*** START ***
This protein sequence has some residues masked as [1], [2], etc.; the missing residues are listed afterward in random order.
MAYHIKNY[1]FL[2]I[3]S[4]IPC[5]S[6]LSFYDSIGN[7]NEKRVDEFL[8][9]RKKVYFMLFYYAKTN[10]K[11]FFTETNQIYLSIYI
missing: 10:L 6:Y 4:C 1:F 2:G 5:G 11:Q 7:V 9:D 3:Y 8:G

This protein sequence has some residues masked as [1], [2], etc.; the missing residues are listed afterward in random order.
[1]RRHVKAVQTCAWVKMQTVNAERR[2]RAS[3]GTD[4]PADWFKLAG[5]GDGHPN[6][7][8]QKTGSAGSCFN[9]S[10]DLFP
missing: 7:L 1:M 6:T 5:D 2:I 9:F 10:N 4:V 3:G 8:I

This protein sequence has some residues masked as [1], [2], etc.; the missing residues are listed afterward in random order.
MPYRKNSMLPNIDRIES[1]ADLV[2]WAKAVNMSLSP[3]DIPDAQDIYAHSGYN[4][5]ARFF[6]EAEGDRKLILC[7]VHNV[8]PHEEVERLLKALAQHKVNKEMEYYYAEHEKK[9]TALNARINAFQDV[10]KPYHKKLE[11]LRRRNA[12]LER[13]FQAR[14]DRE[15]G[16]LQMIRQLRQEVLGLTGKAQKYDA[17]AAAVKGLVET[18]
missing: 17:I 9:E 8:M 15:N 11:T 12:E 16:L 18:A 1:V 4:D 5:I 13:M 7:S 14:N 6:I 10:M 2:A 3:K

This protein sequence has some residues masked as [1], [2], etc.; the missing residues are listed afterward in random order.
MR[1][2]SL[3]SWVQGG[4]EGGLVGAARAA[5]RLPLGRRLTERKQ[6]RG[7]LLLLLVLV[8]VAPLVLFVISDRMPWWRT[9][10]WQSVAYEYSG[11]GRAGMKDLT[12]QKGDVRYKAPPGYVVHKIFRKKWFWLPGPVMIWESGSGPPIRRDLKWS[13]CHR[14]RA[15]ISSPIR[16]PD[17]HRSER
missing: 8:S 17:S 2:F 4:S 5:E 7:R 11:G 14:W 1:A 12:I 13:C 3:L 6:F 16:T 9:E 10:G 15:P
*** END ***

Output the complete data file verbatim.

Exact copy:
This protein sequence has some residues masked as [1], [2], etc.; the missing residues are listed afterward in random order.
MAYHIKNY[1]FL[2]I[3]S[4]IPC[5]S[6]LSFYDSIGN[7]NEKRVDEFL[8][9]RKKVYFMLFYYAKTN[10]K[11]FFTETNQIYLSIYI
missing: 10:L 6:Y 4:C 1:F 2:G 5:G 11:Q 7:V 9:D 3:Y 8:G

This protein sequence has some residues masked as [1], [2], etc.; the missing residues are listed afterward in random order.
[1]RRHVKAVQTCAWVKMQTVNAERR[2]RAS[3]GTD[4]PADWFKLAG[5]GDGHPN[6][7][8]QKTGSAGSCFN[9]S[10]DLFP
missing: 7:L 1:M 6:T 5:D 2:I 9:F 10:N 4:V 3:G 8:I

This protein sequence has some residues masked as [1], [2], etc.; the missing residues are listed afterward in random order.
MPYRKNSMLPNIDRIES[1]ADLV[2]WAKAVNMSLSP[3]DIPDAQDIYAHSGYN[4][5]ARFF[6]EAEGDRKLILC[7]VHNV[8]PHEEVERLLKALAQHKVNKEMEYYYAEHEKK[9]TALNARINAFQDV[10]KPYHKKLE[11]LRRRNA[12]LER[13]FQAR[14]DRE[15]G[16]LQMIRQLRQEVLGLTGKAQKYDA[17]AAAVKGLVET[18]
missing: 17:I 9:E 8:M 15:N 11:T 12:E 16:L 18:A 1:V 4:D 5:I 13:M 7:S 14:N 6:I 10:M 2:A 3:K

This protein sequence has some residues masked as [1], [2], etc.; the missing residues are listed afterward in random order.
MR[1][2]SL[3]SWVQGG[4]EGGLVGAARAA[5]RLPLGRRLTERKQ[6]RG[7]LLLLLVLV[8]VAPLVLFVISDRMPWWRT[9][10]WQSVAYEYSG[11]GRAGMKDLT[12]QKGDVRYKAPPGYVVHKIFRKKWFWLPGPVMIWESGSGPPIRRDLKWS[13]CHR[14]RA[15]ISSPIR[16]PD[17]HRSER
missing: 8:S 17:S 2:F 4:S 5:E 7:R 11:G 14:W 1:A 12:I 13:C 3:L 6:F 16:T 9:E 10:G 15:P